16 April 2010

Laziness Bias

Julian Sanchez | Paging Nate Silver

The headline on yesterday’s New York Times piece on the demographics of Tea Partiers read: “Poll Finds Tea Party Backers Wealthier and More Educated“—than the general public, that is. The nutgraf adds that they’re also likely to be older, whiter, maler, and (shocking!) more conservative.

Now, the obvious question for me is: Why wouldn’t you try to disentangle a bunch of factors that we know full well are strongly interdependent? After all, we know that older white men are likely to have higher incomes and more schooling than a random sample of the population—and, of course, education and income are themselves related. Obviously, the headline gets a lot less interesting if it turns out to amount to: “Tea Party Backers Exactly as Wealthy and Educated as You’d Expect for Their Demographic.” [...]

I have neither the time nor the chops to sort this out, but it does seem odd that nobody at the Times decided to commission an analysis.
Only odd if you respect the NY Times.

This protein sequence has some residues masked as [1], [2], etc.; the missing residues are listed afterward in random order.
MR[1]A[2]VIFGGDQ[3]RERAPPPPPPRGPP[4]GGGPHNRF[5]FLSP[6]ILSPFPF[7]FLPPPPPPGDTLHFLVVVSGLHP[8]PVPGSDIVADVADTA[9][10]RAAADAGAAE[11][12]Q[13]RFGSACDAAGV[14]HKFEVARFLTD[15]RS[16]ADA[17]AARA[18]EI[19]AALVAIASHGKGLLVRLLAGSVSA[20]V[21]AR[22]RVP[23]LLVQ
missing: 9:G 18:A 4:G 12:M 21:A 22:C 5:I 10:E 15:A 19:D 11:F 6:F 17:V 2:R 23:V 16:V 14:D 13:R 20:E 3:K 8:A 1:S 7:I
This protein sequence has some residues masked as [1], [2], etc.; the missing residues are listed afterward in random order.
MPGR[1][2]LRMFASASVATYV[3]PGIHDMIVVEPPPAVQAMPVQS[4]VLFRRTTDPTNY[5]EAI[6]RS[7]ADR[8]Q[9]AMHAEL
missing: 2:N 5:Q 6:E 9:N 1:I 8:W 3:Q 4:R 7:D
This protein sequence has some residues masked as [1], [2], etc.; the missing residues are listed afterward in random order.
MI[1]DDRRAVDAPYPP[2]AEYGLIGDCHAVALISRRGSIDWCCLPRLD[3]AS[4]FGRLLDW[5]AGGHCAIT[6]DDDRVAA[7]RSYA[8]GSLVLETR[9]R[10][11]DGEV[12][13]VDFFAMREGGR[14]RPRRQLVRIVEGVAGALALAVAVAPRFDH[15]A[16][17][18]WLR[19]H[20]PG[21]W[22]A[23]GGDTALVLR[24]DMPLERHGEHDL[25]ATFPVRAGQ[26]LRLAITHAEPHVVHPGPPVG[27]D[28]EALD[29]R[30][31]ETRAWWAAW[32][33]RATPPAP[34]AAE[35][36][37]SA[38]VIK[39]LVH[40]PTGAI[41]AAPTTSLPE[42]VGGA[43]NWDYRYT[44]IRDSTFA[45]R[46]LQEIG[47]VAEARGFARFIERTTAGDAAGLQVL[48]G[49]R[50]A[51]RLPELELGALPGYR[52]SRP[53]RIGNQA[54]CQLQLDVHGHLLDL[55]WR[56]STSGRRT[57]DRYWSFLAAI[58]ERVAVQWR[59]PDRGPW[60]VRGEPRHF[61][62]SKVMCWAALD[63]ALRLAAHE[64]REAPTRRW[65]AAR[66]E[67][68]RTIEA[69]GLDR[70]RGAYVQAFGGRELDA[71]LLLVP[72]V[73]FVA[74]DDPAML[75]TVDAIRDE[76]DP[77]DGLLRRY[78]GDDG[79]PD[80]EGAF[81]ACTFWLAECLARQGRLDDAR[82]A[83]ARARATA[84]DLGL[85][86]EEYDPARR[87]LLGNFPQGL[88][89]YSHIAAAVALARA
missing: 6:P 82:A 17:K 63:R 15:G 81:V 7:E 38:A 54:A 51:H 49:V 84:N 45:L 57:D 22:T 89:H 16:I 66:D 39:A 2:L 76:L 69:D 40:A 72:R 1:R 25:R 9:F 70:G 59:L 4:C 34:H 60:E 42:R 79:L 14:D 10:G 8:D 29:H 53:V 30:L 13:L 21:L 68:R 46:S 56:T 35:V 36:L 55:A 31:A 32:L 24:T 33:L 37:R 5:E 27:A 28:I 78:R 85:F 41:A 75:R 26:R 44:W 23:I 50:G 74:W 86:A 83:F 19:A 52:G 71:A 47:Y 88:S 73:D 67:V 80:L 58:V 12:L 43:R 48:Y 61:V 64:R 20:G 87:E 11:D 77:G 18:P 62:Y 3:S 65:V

This is a good example of media bias in action. No, not because it's a reputedly liberal organization casting a conservative movement in a bad light. That might be true, but it's not what interests me.

The real bias is for reporters to do less work. (Just like most people in other occupations.) As soon as some reporter hears "tea partiers richer than average people" they've got a story to start writing. No need to dig down and figure out if that is the most accurate way to cast the facts of the situation. It fits the overall narrative they're already comfortable with, and they don't particularly like getting their hands dirty with numbers anyway, so they just run with what they've got.  It also gets harder to write the piece if they've got to explain all that regression analysis to the average reader, so it's much more tempting to just ignore all that and go with the facile, if irrelevant, framing they already have.

Yeah, some reporters obviously put in the work to get this stuff right, but reporters on average are just as lazy as everyone else, on average. It's the laziness bias, not any liberal bias, that is the important factor.

1 comment:

  1. Laziness bias... had not heard that one before. Nicely done. And you are right that it's not just reporters who are lazy. For instance, as John Von Neumann once said: "The practical engineer is one who perpetuates the errors of his predecessors." Same thing as what you are describing here for reporters, I think.

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